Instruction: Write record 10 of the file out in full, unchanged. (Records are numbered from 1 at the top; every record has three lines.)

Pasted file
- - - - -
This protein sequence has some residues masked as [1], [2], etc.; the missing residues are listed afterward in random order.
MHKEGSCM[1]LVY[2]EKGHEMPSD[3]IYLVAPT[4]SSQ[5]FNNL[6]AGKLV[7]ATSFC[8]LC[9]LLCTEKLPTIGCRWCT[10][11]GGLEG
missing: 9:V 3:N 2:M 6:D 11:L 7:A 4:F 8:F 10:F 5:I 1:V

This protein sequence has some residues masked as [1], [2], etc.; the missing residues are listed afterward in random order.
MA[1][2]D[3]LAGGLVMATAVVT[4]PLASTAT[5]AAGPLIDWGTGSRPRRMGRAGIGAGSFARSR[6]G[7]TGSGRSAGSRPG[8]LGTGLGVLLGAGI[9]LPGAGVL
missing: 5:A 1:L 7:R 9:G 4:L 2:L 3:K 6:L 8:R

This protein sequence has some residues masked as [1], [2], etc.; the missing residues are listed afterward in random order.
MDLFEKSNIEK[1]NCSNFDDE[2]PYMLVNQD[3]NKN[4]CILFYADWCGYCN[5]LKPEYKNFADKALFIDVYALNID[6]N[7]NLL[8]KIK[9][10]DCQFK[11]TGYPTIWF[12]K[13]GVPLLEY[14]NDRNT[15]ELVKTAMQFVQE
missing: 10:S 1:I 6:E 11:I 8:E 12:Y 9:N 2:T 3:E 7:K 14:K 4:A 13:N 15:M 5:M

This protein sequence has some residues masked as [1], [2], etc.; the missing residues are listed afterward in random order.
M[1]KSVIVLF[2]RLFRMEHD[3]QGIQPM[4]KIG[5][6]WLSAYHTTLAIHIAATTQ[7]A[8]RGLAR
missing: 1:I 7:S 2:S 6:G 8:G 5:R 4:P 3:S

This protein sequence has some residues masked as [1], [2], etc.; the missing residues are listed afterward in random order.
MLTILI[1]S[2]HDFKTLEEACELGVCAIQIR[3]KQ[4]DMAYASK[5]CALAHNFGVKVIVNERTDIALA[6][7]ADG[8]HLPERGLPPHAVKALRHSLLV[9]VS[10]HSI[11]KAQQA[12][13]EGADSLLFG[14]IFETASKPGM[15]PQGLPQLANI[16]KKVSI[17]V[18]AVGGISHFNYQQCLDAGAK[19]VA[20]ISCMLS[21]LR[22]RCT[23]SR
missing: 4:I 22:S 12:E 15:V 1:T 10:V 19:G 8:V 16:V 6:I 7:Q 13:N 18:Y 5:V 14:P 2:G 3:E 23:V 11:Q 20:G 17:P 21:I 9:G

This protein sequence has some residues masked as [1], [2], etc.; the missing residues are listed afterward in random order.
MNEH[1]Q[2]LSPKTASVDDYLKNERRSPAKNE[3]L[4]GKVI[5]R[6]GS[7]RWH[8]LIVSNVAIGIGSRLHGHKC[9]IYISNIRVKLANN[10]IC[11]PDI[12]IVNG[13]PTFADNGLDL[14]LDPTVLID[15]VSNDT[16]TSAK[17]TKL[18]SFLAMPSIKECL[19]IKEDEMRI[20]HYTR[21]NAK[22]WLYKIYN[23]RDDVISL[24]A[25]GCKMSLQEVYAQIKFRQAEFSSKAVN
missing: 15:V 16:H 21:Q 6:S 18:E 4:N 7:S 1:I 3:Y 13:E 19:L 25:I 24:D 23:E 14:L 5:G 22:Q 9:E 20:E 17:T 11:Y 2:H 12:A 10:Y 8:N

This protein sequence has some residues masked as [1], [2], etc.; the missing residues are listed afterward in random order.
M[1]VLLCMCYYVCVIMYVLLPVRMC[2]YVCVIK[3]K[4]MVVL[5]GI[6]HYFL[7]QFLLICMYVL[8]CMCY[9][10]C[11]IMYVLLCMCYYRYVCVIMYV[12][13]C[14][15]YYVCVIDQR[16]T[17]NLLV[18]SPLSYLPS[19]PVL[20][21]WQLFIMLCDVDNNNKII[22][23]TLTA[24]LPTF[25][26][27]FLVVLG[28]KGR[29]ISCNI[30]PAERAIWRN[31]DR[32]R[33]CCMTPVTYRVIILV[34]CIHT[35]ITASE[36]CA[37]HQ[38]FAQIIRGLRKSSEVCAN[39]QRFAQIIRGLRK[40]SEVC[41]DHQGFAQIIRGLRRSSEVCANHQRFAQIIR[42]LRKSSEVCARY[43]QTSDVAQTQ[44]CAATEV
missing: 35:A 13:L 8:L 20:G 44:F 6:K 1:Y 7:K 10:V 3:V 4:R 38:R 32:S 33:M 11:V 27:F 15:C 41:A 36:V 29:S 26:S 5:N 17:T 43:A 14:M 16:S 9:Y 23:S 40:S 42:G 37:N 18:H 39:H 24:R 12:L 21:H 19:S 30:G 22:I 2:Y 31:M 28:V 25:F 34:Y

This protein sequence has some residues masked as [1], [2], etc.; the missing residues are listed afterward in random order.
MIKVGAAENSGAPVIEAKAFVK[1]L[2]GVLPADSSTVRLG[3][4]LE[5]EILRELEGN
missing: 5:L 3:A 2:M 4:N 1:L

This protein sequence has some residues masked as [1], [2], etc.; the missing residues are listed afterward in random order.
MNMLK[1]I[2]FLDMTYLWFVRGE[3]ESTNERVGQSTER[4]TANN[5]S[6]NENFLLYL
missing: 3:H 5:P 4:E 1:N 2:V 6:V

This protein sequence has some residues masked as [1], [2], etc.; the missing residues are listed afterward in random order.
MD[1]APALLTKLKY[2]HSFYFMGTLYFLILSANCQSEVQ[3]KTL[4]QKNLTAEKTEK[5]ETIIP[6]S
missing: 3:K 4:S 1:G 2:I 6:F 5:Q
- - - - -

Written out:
This protein sequence has some residues masked as [1], [2], etc.; the missing residues are listed afterward in random order.
MD[1]APALLTKLKY[2]HSFYFMGTLYFLILSANCQSEVQ[3]KTL[4]QKNLTAEKTEK[5]ETIIP[6]S
missing: 3:K 4:S 1:G 2:I 6:F 5:Q